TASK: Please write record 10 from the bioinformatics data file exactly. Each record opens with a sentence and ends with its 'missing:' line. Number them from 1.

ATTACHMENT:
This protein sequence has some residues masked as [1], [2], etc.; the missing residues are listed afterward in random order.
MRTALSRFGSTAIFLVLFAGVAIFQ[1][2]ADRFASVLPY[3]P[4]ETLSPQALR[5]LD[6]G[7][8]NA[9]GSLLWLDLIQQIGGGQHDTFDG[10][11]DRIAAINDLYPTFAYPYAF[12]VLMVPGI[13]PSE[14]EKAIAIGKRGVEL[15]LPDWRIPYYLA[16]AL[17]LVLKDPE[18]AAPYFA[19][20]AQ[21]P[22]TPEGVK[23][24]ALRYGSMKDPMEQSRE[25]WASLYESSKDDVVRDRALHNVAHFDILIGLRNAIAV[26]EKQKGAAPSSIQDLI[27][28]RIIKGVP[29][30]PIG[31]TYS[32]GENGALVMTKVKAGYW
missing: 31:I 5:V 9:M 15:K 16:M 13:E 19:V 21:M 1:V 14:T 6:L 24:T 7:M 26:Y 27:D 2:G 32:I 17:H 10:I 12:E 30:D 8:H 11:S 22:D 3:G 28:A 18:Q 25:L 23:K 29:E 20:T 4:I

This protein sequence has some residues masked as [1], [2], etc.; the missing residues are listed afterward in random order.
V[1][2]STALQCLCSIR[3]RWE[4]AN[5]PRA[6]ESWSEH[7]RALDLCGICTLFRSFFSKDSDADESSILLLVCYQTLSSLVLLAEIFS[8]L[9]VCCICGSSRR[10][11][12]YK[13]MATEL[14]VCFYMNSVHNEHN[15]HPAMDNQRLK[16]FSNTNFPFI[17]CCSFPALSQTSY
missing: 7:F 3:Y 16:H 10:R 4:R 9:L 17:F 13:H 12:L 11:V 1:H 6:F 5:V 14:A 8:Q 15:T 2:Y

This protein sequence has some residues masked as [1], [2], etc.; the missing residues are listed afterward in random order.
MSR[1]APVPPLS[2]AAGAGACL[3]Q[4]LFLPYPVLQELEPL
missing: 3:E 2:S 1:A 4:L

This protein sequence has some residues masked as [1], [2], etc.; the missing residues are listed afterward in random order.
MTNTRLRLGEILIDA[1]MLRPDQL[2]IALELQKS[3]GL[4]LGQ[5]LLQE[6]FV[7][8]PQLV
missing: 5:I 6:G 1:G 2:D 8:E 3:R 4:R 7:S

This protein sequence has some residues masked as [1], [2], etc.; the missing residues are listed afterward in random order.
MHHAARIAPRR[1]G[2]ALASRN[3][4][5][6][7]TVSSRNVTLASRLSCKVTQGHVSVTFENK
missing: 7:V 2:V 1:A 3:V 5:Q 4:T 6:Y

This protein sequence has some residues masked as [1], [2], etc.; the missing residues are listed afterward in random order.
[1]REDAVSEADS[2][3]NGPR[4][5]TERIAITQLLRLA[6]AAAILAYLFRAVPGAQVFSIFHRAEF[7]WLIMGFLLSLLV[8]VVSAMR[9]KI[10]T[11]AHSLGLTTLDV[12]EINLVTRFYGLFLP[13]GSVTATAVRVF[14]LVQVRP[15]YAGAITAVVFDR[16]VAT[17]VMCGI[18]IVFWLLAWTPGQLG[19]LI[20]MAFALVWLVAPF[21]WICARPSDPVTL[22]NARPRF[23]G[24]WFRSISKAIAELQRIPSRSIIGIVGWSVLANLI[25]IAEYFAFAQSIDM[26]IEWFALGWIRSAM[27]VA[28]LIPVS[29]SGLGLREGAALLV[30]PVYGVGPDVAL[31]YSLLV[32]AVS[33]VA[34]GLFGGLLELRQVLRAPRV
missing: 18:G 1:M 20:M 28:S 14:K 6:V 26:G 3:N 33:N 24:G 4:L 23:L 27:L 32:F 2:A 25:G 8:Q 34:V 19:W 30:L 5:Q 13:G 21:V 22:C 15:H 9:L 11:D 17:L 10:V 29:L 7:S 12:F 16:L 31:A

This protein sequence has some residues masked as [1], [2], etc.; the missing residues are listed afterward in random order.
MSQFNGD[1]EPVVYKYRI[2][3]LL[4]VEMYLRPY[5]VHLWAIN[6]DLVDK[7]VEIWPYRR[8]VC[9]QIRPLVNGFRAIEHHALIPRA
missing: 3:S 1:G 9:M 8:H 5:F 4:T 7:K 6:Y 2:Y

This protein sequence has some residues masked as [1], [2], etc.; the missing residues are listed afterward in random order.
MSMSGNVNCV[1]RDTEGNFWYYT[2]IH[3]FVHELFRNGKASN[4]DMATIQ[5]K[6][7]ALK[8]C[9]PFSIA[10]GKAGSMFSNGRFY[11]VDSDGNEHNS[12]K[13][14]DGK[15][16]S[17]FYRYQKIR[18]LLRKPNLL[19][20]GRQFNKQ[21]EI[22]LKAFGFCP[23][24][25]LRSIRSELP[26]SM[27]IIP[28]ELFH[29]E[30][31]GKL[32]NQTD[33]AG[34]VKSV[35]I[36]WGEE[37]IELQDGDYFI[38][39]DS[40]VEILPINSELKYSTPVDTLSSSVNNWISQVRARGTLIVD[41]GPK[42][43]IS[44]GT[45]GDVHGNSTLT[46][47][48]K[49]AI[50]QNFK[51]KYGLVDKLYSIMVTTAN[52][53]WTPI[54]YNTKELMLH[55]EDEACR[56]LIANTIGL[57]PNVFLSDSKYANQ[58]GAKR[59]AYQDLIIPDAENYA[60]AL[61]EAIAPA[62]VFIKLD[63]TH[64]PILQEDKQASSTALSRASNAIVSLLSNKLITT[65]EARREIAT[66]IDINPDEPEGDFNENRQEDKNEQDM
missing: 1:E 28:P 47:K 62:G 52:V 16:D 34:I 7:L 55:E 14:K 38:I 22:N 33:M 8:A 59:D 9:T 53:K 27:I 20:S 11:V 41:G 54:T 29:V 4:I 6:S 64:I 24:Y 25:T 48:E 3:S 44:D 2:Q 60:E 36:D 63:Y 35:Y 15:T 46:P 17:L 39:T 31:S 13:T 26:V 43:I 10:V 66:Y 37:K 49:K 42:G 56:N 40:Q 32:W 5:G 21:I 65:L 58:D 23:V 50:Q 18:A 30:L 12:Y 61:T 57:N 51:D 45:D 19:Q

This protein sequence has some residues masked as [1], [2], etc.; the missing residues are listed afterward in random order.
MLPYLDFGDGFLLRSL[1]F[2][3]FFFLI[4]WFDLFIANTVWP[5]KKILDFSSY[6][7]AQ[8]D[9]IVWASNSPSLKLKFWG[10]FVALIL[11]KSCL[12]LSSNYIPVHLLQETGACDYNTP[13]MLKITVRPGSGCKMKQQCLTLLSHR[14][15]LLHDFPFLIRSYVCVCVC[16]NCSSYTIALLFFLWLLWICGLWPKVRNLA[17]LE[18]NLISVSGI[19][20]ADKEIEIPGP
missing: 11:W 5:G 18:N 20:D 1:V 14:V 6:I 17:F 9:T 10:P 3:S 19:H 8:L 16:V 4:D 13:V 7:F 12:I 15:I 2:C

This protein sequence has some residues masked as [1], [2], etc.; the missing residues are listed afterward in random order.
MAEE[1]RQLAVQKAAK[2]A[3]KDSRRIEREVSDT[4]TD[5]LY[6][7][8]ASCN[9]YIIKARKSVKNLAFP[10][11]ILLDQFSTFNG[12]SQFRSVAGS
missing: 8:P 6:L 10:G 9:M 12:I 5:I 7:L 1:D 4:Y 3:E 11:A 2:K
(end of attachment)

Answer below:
This protein sequence has some residues masked as [1], [2], etc.; the missing residues are listed afterward in random order.
MAEE[1]RQLAVQKAAK[2]A[3]KDSRRIEREVSDT[4]TD[5]LY[6][7][8]ASCN[9]YIIKARKSVKNLAFP[10][11]ILLDQFSTFNG[12]SQFRSVAGS
missing: 8:P 6:L 10:G 9:M 12:I 5:I 7:L 1:D 4:Y 3:E 11:A 2:K